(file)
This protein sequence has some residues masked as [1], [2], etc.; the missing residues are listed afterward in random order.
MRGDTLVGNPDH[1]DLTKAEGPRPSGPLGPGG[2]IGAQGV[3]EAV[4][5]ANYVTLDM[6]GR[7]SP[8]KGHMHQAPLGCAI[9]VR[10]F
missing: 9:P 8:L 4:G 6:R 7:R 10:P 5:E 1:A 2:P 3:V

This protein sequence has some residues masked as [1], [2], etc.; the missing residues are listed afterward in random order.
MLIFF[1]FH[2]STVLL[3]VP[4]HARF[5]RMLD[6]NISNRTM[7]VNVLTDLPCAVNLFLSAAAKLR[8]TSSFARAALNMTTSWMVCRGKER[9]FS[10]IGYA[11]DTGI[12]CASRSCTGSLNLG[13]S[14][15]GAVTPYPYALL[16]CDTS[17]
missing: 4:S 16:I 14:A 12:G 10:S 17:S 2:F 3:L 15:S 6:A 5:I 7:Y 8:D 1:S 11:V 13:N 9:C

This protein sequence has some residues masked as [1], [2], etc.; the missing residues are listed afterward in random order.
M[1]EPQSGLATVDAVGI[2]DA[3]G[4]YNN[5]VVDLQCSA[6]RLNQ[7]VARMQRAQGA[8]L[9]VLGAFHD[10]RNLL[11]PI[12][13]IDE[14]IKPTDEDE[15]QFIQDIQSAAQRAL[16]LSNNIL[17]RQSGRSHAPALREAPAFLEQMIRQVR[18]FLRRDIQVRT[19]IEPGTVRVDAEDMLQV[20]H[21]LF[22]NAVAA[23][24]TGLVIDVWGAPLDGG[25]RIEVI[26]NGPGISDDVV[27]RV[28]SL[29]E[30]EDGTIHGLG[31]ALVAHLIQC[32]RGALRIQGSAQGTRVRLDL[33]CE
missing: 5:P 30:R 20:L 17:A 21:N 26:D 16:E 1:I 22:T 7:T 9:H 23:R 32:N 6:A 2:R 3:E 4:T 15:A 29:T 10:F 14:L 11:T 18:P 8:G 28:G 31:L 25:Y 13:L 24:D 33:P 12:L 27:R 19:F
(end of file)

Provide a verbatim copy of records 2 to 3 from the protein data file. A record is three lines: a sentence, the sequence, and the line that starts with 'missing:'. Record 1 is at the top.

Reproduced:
This protein sequence has some residues masked as [1], [2], etc.; the missing residues are listed afterward in random order.
MLIFF[1]FH[2]STVLL[3]VP[4]HARF[5]RMLD[6]NISNRTM[7]VNVLTDLPCAVNLFLSAAAKLR[8]TSSFARAALNMTTSWMVCRGKER[9]FS[10]IGYA[11]DTGI[12]CASRSCTGSLNLG[13]S[14][15]GAVTPYPYALL[16]CDTS[17]
missing: 4:S 16:I 14:A 12:G 10:S 17:S 2:F 3:L 15:S 6:A 5:I 7:Y 8:D 1:S 11:V 13:N 9:C

This protein sequence has some residues masked as [1], [2], etc.; the missing residues are listed afterward in random order.
M[1]EPQSGLATVDAVGI[2]DA[3]G[4]YNN[5]VVDLQCSA[6]RLNQ[7]VARMQRAQGA[8]L[9]VLGAFHD[10]RNLL[11]PI[12][13]IDE[14]IKPTDEDE[15]QFIQDIQSAAQRAL[16]LSNNIL[17]RQSGRSHAPALREAPAFLEQMIRQVR[18]FLRRDIQVRT[19]IEPGTVRVDAEDMLQV[20]H[21]LF[22]NAVAA[23][24]TGLVIDVWGAPLDGG[25]RIEVI[26]NGPGISDDVV[27]RV[28]SL[29]E[30]EDGTIHGLG[31]ALVAHLIQC[32]RGALRIQGSAQGTRVRLDL[33]CE
missing: 5:P 30:R 20:L 17:A 21:N 26:D 16:E 1:I 22:T 7:T 9:H 23:R 32:N 6:A 2:R 3:E 4:T 15:A 29:T 10:F 14:L 11:T 18:P 8:G 28:G 31:L 25:Y 13:L 24:D 33:P 12:L 27:R 19:F